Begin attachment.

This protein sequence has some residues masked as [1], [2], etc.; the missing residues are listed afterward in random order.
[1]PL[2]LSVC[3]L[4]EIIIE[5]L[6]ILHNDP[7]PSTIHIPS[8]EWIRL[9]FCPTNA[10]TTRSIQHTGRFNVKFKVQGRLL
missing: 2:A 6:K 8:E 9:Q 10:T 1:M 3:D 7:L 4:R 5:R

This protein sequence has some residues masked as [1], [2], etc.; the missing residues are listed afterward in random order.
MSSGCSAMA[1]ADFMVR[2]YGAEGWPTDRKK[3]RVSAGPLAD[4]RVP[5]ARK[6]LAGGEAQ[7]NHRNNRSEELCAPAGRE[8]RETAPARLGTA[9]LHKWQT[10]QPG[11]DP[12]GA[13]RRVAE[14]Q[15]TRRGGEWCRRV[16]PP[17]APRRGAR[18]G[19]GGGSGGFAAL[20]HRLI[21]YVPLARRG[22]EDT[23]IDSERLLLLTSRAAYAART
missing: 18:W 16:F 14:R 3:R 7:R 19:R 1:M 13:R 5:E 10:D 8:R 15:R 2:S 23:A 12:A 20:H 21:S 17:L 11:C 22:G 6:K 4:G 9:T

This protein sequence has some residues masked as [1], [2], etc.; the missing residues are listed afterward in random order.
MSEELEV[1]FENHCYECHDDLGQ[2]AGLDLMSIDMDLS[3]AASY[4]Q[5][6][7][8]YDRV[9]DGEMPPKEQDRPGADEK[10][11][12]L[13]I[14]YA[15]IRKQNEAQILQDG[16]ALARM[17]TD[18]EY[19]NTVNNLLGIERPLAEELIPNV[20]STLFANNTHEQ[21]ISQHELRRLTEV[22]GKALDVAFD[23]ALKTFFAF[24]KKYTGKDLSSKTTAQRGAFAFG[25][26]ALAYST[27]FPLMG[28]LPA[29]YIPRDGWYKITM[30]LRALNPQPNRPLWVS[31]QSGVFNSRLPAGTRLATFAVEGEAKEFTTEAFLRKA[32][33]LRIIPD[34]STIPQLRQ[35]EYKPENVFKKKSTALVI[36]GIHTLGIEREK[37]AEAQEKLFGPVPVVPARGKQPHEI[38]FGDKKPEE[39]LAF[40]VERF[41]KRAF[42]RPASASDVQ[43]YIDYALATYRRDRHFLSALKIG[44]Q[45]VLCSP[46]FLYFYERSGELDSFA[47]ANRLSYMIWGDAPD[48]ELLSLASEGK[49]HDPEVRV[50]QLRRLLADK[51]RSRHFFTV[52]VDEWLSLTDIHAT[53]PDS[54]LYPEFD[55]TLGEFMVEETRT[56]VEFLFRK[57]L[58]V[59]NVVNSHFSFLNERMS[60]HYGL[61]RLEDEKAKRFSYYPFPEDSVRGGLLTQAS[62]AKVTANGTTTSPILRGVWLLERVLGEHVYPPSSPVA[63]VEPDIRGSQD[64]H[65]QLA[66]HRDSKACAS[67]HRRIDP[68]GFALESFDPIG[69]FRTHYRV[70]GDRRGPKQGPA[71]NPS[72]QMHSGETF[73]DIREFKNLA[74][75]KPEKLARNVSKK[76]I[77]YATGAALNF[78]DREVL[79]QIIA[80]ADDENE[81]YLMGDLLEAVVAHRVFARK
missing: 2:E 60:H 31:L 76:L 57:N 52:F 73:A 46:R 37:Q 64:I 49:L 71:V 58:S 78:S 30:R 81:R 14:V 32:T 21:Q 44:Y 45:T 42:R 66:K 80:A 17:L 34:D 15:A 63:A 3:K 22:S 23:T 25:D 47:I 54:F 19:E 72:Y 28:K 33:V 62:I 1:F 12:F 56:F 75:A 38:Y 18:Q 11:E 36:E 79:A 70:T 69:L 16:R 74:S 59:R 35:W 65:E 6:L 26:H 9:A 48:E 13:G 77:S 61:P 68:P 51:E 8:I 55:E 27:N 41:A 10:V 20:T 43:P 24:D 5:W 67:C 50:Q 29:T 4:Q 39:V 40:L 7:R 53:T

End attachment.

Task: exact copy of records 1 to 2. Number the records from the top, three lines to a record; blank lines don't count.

This protein sequence has some residues masked as [1], [2], etc.; the missing residues are listed afterward in random order.
[1]PL[2]LSVC[3]L[4]EIIIE[5]L[6]ILHNDP[7]PSTIHIPS[8]EWIRL[9]FCPTNA[10]TTRSIQHTGRFNVKFKVQGRLL
missing: 2:A 6:K 8:E 9:Q 10:T 1:M 3:D 7:L 4:R 5:R

This protein sequence has some residues masked as [1], [2], etc.; the missing residues are listed afterward in random order.
MSSGCSAMA[1]ADFMVR[2]YGAEGWPTDRKK[3]RVSAGPLAD[4]RVP[5]ARK[6]LAGGEAQ[7]NHRNNRSEELCAPAGRE[8]RETAPARLGTA[9]LHKWQT[10]QPG[11]DP[12]GA[13]RRVAE[14]Q[15]TRRGGEWCRRV[16]PP[17]APRRGAR[18]G[19]GGGSGGFAAL[20]HRLI[21]YVPLARRG[22]EDT[23]IDSERLLLLTSRAAYAART
missing: 18:W 16:F 14:R 3:R 7:R 19:R 1:M 13:R 5:E 10:D 8:R 15:R 2:S 23:A 12:A 20:H 21:S 17:L 11:C 22:G 6:K 4:G 9:T